As a criminal offense, driving while impaired (DWI) has long-lasting repercussions. Apart from the fines, license suspensions, and jail time, convicted rivers also get a criminal record.
DWI offenses are usually associated with alcohol. However, North Carolina’s laws also apply to impaired driving caused by drugs.
What’s a drug-related DWI?
According to state rules, a person commits DWI if they operate any vehicle on any state highway or street while under the influence of an impairing substance or while having an alcohol concentration of .08% or more.
The “impairing substance” mentioned can be alcohol, an illegal controlled substance, a prescription medication or even an over-the-counter drug. As long as the substance can cause intoxication or impair a person’s ability to drive a vehicle safely, it can lead to DWI charges.
How is drug impairment measured?
As mentioned earlier, a driver can face charges for driving under the influence of alcohol if their alcohol concentration level is at least .08%. But it’s a lot less straightforward to measure drug-based impairment.
Instead of measuring against a standardized legal limit, law enforcement uses the following methods to decide if a driver is sufficiently impaired by drugs:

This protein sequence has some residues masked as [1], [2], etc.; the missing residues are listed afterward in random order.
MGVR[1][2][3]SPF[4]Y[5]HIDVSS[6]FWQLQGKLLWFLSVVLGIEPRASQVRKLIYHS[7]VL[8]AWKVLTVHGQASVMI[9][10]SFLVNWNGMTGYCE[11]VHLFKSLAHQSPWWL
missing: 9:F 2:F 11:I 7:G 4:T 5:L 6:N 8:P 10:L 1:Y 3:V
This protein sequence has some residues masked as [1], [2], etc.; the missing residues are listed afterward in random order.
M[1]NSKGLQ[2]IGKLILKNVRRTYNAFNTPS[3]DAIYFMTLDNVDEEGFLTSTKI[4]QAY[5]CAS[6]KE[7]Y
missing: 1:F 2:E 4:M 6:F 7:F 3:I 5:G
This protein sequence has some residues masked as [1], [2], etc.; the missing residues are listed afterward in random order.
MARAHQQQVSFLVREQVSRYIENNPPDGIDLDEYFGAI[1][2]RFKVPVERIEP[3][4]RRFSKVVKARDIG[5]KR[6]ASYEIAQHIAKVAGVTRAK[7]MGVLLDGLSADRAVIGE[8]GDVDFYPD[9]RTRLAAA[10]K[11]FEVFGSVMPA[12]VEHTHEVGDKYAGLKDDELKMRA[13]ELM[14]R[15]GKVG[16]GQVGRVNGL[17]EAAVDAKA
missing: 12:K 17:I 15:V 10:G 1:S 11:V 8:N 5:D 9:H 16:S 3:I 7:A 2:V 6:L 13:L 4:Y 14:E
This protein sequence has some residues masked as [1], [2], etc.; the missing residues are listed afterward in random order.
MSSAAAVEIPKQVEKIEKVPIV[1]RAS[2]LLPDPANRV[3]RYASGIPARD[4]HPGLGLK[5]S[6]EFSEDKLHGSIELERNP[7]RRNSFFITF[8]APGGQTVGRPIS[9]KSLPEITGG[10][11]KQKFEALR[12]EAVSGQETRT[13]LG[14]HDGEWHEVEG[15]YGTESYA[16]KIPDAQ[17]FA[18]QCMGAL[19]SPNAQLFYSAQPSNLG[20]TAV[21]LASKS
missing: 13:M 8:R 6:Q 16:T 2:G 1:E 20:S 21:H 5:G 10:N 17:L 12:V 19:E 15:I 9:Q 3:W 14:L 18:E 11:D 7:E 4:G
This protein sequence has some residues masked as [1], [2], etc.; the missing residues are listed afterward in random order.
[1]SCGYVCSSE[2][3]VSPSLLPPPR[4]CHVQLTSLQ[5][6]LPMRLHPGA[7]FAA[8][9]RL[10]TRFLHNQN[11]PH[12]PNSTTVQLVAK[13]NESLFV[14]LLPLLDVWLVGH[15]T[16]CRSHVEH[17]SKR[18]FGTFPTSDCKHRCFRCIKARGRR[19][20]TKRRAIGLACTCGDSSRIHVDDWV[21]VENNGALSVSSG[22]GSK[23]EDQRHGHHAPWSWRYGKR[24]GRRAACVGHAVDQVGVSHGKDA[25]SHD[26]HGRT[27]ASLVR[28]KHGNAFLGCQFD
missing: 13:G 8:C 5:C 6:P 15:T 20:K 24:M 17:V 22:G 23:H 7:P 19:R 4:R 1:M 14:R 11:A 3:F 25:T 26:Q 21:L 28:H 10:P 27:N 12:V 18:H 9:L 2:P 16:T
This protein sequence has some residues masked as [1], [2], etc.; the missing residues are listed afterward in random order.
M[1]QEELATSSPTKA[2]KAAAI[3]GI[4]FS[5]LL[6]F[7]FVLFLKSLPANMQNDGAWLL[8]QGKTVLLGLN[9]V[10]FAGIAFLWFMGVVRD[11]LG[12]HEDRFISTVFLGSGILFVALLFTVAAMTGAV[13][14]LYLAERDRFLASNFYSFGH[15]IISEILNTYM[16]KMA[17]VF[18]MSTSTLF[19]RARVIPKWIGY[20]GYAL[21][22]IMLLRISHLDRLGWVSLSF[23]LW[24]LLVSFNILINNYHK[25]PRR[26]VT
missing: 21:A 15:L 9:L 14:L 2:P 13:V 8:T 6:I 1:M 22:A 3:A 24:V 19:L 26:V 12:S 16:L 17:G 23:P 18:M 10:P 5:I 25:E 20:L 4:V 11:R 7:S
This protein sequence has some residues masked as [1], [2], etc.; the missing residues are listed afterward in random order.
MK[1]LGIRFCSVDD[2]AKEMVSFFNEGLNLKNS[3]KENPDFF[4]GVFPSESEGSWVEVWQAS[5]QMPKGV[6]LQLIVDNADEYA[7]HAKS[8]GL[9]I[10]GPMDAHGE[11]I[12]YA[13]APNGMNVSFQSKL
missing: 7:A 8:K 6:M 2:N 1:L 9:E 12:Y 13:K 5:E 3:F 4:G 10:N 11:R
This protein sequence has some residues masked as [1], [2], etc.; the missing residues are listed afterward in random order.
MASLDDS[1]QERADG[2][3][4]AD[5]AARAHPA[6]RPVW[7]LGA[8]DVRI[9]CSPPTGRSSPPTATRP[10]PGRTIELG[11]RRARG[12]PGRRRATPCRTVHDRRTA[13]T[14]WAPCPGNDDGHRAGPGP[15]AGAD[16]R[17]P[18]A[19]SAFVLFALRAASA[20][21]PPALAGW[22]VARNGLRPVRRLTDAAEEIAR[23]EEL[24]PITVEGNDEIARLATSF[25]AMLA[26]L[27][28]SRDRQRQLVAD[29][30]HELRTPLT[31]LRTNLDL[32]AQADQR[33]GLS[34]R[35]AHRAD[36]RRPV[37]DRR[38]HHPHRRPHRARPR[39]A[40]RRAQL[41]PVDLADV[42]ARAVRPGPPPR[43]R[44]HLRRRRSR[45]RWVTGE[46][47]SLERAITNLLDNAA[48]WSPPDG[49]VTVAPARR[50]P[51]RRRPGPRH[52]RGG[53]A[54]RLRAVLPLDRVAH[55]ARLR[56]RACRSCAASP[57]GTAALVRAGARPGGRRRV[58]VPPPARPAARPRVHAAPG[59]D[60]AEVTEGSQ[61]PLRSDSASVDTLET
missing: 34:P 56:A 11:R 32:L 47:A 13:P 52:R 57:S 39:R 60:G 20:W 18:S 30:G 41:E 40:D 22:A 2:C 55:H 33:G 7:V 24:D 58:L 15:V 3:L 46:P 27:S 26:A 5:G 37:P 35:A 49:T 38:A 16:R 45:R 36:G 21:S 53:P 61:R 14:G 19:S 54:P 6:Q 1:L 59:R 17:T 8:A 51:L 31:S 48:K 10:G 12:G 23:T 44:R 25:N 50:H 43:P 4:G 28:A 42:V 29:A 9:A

- Field sobriety tests: These tests can include tasks like walking in a straight line or standing on one leg.
- Drug recognition experts (DREs): Specially trained officers who can recognize signs of drug impairment.
- Chemical tests: Blood or urine tests can be used to detect the presence of drugs.
The presence of drugs in a driver’s system isn’t enough to prove intoxication, so an officer will have to use a combination of testing methods to decide whether to charge the driver.
The penalties for drugged driving
The penalties for drugged driving in North Carolina are similar to those for driving under the influence of alcohol. They include:
- Jail time
- License suspension
- Required substance abuse assessment and treatment
The exact amounts for each penalty depend on the number of prior offenses the driver may have. Certain aggravating factors can also enhance penalties, such as drugged driving with a suspended license or with a child passenger under 18.
Navigating a DWI charge, especially when it involves drugs, can be complex. If you’re facing charges, consider seeking legal assistance to understand your rights and explore your defense options.